have a correct fit is to hike in them!
However, the following points may help in selecting and using your footwear…
When selecting your boot, always wear the socks that you will be hiking in. Tap your foot
forward in the unlaced boot and you should be able to easily get a finger down between the back
of your foot and the boot. This will indicate the space you will have between the end of your toes
and the front of the boot.
Take out the boot’s insert, place the insert on the floor and stand on it – this will give you a good
visual on how your foot fits inside the boot. Remember, your foot will spread and expand when
you are hiking and carrying any weight.
Lace the boot up and walk around in it – some stores have an inclined area to see how the boot feels.
There should be no undue movement around the heel area, but the boot should also not feel as if it is
cramping the foot anywhere, particularly in the toe area.
Take into account that there will be a certain amount of “give” in leather.
As a general rule, you will want your boots at least one size bigger than your normal “town” shoes.
Always take care of your boots with a good application of protectant before and after a hike.
When they get wet, let them dry out naturally and they should last you for many miles.
Many prefer to wear two pairs of socks. A thin inner pair of synthetic material that will wick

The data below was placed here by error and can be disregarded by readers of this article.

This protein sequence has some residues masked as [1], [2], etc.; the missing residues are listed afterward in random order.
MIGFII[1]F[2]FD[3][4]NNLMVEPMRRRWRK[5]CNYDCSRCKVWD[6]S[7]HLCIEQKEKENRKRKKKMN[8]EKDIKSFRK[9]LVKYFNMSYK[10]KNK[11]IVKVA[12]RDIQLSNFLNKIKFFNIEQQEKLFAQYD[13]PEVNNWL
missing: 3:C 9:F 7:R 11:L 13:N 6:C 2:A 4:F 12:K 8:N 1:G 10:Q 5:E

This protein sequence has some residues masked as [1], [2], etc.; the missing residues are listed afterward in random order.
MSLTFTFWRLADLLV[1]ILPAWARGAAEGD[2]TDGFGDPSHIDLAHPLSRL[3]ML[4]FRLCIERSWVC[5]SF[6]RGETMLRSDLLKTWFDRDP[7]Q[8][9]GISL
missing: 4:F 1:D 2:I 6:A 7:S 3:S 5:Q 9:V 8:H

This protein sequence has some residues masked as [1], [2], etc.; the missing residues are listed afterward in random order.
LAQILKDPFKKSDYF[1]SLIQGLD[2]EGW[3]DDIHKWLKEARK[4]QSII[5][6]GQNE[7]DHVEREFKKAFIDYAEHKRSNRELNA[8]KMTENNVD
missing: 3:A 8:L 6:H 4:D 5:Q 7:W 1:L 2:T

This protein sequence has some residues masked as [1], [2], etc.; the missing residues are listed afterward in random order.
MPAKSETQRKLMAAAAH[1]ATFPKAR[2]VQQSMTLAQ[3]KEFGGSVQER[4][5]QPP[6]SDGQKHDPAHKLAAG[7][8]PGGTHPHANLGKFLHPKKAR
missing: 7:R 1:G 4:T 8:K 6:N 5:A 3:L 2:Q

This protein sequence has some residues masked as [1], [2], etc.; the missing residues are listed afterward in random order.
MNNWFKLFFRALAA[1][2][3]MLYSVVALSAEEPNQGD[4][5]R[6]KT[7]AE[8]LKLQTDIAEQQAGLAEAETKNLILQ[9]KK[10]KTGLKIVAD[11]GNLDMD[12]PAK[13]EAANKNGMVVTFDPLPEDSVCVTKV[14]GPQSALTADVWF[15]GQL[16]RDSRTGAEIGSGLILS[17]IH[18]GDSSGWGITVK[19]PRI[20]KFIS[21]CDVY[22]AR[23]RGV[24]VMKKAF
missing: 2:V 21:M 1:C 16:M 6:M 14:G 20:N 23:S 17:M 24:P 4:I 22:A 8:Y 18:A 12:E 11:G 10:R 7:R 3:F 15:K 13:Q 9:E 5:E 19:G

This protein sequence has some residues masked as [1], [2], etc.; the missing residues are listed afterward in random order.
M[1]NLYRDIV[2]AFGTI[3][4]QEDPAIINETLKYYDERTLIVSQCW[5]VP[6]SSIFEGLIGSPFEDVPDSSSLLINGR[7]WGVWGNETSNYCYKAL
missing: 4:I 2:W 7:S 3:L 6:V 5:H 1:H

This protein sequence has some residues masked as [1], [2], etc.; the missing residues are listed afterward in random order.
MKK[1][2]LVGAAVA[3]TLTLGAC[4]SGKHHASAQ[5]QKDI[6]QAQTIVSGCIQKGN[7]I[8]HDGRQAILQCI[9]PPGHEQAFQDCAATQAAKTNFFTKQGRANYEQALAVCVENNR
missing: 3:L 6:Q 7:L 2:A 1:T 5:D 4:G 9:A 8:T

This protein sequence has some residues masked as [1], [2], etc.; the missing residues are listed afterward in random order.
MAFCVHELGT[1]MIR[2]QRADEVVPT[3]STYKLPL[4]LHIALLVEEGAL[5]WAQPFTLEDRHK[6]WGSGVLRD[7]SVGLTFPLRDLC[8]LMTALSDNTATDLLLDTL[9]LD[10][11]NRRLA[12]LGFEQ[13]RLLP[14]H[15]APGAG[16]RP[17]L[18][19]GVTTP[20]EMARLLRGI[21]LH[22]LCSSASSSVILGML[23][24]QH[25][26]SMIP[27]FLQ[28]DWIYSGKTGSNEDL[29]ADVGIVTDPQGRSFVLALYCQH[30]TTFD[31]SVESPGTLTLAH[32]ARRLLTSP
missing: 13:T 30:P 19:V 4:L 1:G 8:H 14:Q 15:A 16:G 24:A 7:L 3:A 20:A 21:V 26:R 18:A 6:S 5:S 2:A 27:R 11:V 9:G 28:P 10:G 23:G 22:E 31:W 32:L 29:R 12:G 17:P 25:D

moisture away from the foot and an outer thick hiking sock. This double sock method will help in
preventing blisters, as any foot slide will be more protected.
Flipflops make good camp footwear. They are cheap, extremely light and will allow your feet to air at the end of a day.
It is always a good idea to carry a compass and a map of the area you are entering and also to learn how to use them.
A GPS is an excellent aid to navigation especially if going off trail, but it should be looked upon as an aid – equipment that relies on electricity is always open to battery or component failure, and in the case of a GPS, also an inability to receive a signal due to terrain features or overhead tree canopy.
If you lose or damage your compass, you can use your watch to get a good indication of direction.
If in the Northern hemisphere, point the hour hand of your watch at the sun and exactly halfway between the hour hand and the numeral twelve on your watch will be South.
(Use your imagination to superimpose the numerals on the face of your watch if you are using a digital watch!)
If in the Southern hemisphere, point the numeral twelve of your watch at the sun and exactly halfway between the twelve and the hour hand will be North.
To travel in a straight line, sight an object on the bearing you wish to travel (tree, rock, terrain feature) and then head towards it. When you reach it, repeat the process on another object. This will prevent you tending to circle off course.
Lastly, whether hiking in company or hiking solo, always advise someone who cares, of what your intended movements are and when you intend to be back out.
The more you hike the more you will find out what works for you and what modifications can be made.
Hopefully the above tips will be of some help in enjoying the outdoors.